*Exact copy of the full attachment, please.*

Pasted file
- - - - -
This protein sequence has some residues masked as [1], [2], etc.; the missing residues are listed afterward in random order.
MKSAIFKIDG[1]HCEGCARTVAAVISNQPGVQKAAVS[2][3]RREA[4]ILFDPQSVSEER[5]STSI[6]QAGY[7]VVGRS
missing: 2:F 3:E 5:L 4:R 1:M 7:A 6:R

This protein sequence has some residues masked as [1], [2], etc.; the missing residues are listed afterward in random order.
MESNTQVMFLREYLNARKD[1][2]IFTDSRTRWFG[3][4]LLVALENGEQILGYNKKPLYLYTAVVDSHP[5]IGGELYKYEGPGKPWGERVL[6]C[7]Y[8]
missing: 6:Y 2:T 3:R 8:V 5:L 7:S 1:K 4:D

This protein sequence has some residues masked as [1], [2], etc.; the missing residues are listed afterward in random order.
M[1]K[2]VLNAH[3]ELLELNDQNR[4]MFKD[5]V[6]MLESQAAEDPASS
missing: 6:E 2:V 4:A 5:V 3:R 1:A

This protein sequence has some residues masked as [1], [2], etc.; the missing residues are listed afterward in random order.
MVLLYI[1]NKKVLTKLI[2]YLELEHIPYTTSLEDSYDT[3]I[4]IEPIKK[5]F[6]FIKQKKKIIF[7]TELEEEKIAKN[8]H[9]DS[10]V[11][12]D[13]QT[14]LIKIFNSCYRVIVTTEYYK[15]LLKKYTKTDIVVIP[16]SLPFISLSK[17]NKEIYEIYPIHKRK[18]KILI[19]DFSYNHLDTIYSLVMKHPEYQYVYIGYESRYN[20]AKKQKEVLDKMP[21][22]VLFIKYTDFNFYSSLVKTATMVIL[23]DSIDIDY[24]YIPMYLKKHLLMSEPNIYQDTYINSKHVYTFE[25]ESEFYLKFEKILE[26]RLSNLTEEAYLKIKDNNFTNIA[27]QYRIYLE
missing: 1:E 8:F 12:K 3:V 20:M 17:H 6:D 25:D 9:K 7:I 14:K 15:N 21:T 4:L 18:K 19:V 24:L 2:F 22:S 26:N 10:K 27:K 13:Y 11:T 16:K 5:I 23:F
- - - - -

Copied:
This protein sequence has some residues masked as [1], [2], etc.; the missing residues are listed afterward in random order.
MKSAIFKIDG[1]HCEGCARTVAAVISNQPGVQKAAVS[2][3]RREA[4]ILFDPQSVSEER[5]STSI[6]QAGY[7]VVGRS
missing: 2:F 3:E 5:L 4:R 1:M 7:A 6:R

This protein sequence has some residues masked as [1], [2], etc.; the missing residues are listed afterward in random order.
MESNTQVMFLREYLNARKD[1][2]IFTDSRTRWFG[3][4]LLVALENGEQILGYNKKPLYLYTAVVDSHP[5]IGGELYKYEGPGKPWGERVL[6]C[7]Y[8]
missing: 6:Y 2:T 3:R 8:V 5:L 7:S 1:K 4:D

This protein sequence has some residues masked as [1], [2], etc.; the missing residues are listed afterward in random order.
M[1]K[2]VLNAH[3]ELLELNDQNR[4]MFKD[5]V[6]MLESQAAEDPASS
missing: 6:E 2:V 4:A 5:V 3:R 1:A

This protein sequence has some residues masked as [1], [2], etc.; the missing residues are listed afterward in random order.
MVLLYI[1]NKKVLTKLI[2]YLELEHIPYTTSLEDSYDT[3]I[4]IEPIKK[5]F[6]FIKQKKKIIF[7]TELEEEKIAKN[8]H[9]DS[10]V[11][12]D[13]QT[14]LIKIFNSCYRVIVTTEYYK[15]LLKKYTKTDIVVIP[16]SLPFISLSK[17]NKEIYEIYPIHKRK[18]KILI[19]DFSYNHLDTIYSLVMKHPEYQYVYIGYESRYN[20]AKKQKEVLDKMP[21][22]VLFIKYTDFNFYSSLVKTATMVIL[23]DSIDIDY[24]YIPMYLKKHLLMSEPNIYQDTYINSKHVYTFE[25]ESEFYLKFEKILE[26]RLSNLTEEAYLKIKDNNFTNIA[27]QYRIYLE
missing: 1:E 8:F 12:K 3:V 20:M 17:H 6:D 25:D 9:K 7:I 14:K 15:N 21:T 4:L 18:K 19:V 24:L 2:F 22:S 26:N 10:K 27:K 13:Y 11:T 16:K 5:I 23:F